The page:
Politics: February 2009 Archives

One or several of the following are now apparently racist:

1. Unwillingness to accept funding that is supposed to stimulate the economy but won't stimulate much of anything.
2. Unwillingness to accept funding that mandates further expenses to your state after the temporary federal funding providing for those expenses expires.
3. Unwillingness to accept funding that might have strings attached that will prevent campus religious groups from finding meeting space on campuses
4. Unwillingness to accept funding from a bill that was rushed overnight without giving any of the legislators who voted for it or the President who signed for it a chance even to read the thing, never mind decide whether it's morally responsible.
5. Unwillingness to accept funding that sets welfare back to what it was before the reforms instituted by President Clinton and Speaker of the House Newt Gingrich that had wide bi-partisan support and a significant movement of welfare recipients back into the
6. Unwillingness to accept funding that will increase the budget deficit during a time when it's already too high and the President who initiated it is also complaining about the very thing he's contributing to at record levels.

I've heard all of the above motivations for governors resisting some of the funding coming from the stimulus package, and they all seem like pretty good arguments to me based on what I know (but I haven't read the bill; it takes most people a year to read the Bible, and that's not much longer). It may well be that some of the funding might help some people, and some of those people might be black. But the opposition from these governors is mostly to funding that isn't going to help people or would help them at too much cost, cost that might well mean in the long run that it isn't a help after all. So how is it an insult to black people in the states that are refusing this money? It could just as easily be argued that it's an insult to black people to support this disastrous bill that will almost certainly make life worse off in the long run for most Americans, black Americans included.

Does Rep. Clyburn honestly think a governor of a state is going to do something bad for the state purely out of spite for the black people in the state? I can't see how he can say what he does unless he thinks these governors are at least slighting blacks in some way. Otherwise he shouldn't count it as an insult. That assumes that these governors are ignoring the best interest of a major portion of their electorate. It's one thing to have a different view about what's in someonee's best interest and thus take a policy that the other side takes to be harmful or negligent. It's quite another to think this is being done with enough deliberateness or contempt that you could count it as an insult, which presumes that these governors understand that the stimulus bill really is in the best interest of their black population but somehow don't care. Isn't it much more likely that the governor in question really thinks it would be bad to do what Rep. Clyburn thinks would be good? But that doesn't justify being insulted, and his psychological dependence on being insulted is strong enough that he needs some way to justify it, even if it means slandering people who probably really do have the best of intentions.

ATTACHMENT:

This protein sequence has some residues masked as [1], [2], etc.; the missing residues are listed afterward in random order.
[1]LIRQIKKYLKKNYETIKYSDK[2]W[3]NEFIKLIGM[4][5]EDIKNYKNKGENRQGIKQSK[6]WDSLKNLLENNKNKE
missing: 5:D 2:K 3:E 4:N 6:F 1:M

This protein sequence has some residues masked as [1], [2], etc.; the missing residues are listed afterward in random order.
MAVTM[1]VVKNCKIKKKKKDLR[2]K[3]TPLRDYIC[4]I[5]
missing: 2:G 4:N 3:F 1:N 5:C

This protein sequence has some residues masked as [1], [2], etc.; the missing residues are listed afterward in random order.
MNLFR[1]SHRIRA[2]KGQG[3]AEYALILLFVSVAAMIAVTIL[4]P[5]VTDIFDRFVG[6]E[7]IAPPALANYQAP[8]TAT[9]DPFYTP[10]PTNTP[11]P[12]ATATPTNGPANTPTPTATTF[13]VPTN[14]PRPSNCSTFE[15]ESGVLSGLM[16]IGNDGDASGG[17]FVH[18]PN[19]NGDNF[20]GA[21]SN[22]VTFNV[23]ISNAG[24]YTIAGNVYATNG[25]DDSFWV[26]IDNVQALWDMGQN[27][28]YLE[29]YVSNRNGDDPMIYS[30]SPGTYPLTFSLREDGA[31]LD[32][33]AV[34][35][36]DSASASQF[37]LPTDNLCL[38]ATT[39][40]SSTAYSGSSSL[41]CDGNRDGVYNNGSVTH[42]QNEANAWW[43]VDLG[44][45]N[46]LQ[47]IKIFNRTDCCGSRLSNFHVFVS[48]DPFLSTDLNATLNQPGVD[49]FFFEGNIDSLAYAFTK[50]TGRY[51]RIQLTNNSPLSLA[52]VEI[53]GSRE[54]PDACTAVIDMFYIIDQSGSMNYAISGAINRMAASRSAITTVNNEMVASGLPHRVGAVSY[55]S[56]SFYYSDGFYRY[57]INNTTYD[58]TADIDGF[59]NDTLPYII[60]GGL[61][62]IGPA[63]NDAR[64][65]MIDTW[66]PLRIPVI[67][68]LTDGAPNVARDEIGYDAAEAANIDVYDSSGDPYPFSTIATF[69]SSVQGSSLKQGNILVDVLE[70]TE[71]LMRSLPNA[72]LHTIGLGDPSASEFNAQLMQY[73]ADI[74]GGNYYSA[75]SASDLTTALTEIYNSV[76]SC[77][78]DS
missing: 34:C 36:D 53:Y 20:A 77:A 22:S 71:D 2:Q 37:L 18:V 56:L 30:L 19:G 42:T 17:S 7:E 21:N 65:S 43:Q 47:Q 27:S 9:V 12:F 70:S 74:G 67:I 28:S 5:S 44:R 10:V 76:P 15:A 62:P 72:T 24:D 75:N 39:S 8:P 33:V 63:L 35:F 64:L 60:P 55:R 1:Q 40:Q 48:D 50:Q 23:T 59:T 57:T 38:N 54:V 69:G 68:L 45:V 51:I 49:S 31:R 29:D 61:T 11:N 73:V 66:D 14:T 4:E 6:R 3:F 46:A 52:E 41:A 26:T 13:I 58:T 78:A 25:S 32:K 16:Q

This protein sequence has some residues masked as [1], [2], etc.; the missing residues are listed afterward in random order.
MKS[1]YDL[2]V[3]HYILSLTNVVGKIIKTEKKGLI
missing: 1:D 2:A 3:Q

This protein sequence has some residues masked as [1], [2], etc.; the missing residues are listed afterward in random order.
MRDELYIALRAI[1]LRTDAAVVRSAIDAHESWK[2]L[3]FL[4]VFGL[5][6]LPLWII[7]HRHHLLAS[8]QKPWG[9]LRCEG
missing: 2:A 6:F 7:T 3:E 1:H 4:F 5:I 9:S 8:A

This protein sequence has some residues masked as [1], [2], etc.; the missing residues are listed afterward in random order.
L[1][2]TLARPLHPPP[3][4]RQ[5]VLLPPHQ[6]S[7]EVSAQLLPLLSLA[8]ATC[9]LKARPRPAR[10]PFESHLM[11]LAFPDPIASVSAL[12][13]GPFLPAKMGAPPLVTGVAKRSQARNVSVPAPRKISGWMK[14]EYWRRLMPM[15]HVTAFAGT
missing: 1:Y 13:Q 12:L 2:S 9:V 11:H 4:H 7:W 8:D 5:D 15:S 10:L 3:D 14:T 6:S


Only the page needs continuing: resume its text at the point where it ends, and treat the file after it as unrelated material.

There are a lot of black politicians who can say what they want with impunity, without having to face election in a district with a racial population spread closer to the mainstream of society. Such politicians will probably never move to higher levels of elected office than in a gerrymandered district in the House of Representatives, so they remain there and get committee chair spots whenever the Democrats are in control. Rep. Clyburn is in that category. Some hoped that electing Barack Obama to the presidency would put an end to the kind of unfair misrepresentation and ridiculous posturing that partisan gerrymandering along race lines has caused. It hasn't yet, and it's still early in Obama's term, but I don't think it will easily have that effect. The ironic result of race-based district gerrymandering is the election of cranks into the Unites States House of Representatives who wouldn't have a chance at statewide office given their extremist view and wllingness to spout them off whenever anyone does something they disagree with, even if it labels that person in a way that has little to do with the facts. I can't see how it helps black America to have people like this serving as their main elected representatives. I do hope having Obama in as visible a role as President will change this sort of thing. It doesn't seem like it's going to happen quickly, though.


    The Parablemen are: , , and .



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